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Jordan Love Doesn’t Point Fingers When WR’s Drop Passes

Quarterback Jordan Love #10 of the Utah State Aggies throws a pass during the first half of the Nova Home Loans Arizona Bowl game against the New Mexico State Aggies at Arizona Stadium on December , 29017 in Tucson, Arizona. (Photo by Christian Petersen/Getty Images)

LOGAN, Utah – After a subpar performance as far as completion percentage for Utah State quarterback Jordan Love won’t point fingers after many of his passes were dropped.

The weather could have played a factor with the snow falling before kickoff.

Although, it’s unknown how many dropped passes the Aggies had in their 36-10 win over the Wolf Pack, Love completed 13 of his 31 pass attempts.

Despite all of the dropped passes, Love isn’t losing confidence in himself or his wide receivers.

“Jordan (Love) is never going to be one to point any fingers anywhere,” said Utah State head coach Gary Andersen at his weekly press conference. “That’s not in his DNA, which is part of what makes him so special. I don’t think he does that in his own mind, I don’t think he does it in any way, shape or form. It puts a little bit of a different spin on things, and you don’t want it to hurt your confidence.”

Andersen believes it is on the players around him that need to step up and make the big plays.

“We don’t want him to push in any way, shape or form, but his guys need to pick him up,” Andersen stated. “They need to make the great plays. You have to catch contested balls, and you have to be able to make the plays when you have layups. When we’re firing on all cylinders, we’re doing a good job, and guys are making plays. If we’re not doing it, then we need to look at ourselves and self-evaluate ourselves as coaches, self-evaluate ourselves as whatever position we’re playing.”

The offensive line was mentioned by Andersen as well and improving their ability to give Love more time to make plays through the air. Also, working on their weaknesses in practice.

“Offensive linemen need to give Jordan more time,” the USU coach said. “Let’s work on coaching that better, and being better as a guard, a center and a tackle. If we’re dropping some balls, let’s work on it as coaches and make sure that we’re practicing it the right way to give those kids the opportunity, and give Jordan the opportunity, to have practice feel as much like game time as it possibly can. As long as I’ve done this, I think the most important part of the whole thing is to self-evaluate the good, self-evaluate the average and self-evaluate the bad, and then be consistent and make sure as coaches we’re giving the kids the best opportunity to produce on game day, because they all want to produce on game day.”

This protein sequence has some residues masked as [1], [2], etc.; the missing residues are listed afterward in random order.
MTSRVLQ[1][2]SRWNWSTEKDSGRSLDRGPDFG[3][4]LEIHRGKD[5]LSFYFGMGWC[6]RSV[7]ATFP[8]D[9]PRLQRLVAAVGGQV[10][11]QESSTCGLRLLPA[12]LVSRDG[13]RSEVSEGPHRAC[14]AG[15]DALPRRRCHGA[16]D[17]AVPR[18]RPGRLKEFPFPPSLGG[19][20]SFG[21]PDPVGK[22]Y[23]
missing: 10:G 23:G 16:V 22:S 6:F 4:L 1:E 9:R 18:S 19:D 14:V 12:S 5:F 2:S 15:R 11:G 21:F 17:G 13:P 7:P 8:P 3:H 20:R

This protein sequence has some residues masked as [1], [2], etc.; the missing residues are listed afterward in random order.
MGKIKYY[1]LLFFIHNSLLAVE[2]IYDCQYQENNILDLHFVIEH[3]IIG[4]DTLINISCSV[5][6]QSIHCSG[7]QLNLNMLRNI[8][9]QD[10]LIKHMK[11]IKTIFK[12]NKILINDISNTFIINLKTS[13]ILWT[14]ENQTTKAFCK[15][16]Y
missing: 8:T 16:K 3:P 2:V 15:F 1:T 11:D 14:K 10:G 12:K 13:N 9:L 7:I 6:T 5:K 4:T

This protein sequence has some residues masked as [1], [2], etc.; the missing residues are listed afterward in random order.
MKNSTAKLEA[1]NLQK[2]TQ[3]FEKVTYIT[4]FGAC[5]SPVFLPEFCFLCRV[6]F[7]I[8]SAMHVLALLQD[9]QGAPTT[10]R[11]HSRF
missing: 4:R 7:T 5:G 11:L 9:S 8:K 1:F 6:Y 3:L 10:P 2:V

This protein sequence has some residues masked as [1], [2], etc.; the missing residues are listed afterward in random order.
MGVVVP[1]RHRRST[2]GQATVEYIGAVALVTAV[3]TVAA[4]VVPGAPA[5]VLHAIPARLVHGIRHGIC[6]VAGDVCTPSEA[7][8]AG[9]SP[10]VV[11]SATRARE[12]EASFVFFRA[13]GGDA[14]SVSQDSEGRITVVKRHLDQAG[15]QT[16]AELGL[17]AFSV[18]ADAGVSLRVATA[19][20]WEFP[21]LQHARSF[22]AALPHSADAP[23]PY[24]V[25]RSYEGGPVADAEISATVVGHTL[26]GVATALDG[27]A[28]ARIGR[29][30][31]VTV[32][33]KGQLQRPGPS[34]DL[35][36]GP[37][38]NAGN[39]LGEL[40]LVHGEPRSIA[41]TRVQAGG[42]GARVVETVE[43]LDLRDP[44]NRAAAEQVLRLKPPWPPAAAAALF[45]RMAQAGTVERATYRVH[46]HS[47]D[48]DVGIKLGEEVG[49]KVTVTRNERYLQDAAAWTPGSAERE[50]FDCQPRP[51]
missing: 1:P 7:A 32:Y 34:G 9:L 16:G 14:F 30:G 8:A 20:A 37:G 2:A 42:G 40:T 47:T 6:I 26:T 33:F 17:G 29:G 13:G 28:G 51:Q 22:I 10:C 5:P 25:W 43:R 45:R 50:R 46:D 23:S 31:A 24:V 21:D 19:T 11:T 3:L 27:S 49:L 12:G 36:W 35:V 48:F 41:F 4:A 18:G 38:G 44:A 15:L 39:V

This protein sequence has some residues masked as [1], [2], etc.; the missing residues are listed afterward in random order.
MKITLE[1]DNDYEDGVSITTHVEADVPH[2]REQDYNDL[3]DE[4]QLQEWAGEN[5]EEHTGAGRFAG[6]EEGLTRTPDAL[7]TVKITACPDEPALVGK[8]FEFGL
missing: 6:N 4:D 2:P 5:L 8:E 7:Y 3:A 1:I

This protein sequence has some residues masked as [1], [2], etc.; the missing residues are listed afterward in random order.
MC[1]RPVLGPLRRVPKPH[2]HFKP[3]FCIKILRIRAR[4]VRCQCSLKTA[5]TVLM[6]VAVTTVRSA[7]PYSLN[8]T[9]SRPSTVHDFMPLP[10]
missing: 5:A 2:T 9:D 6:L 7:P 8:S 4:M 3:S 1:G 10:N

Love threw for 169 yards, one touchdown and one interception last Saturday and has 1,506 yards, 7 touchdowns and 9 interceptions to this point in the season. But, Andersen isn’t looking into the numbers when deciding how well Love is playing this season.

“I think Jordan has played very well,” Andersen said. “In our last game, he did some really special things with his feet that opened up the run game to allow those big runs to happen. You can watch the tape, and if you can evaluate football for what football is worth in the end and really dissect it and understand how some of those big runs hit, it’s because Jordan Love pulled the ball and got those edge defenders conflicted and they made some poor decisions. Jordan made some really good decisions on when to give it, and when to pull it and run.”

Utah State will look to build their passing game back up when they face Air Force on Saturday, who is eighth in the Mountain West Conference in most passing yards allowed per game at 231.6.

The Aggies and Falcons will kickoff at 8:15 p.m. and will be broadcast on ESPN 2.

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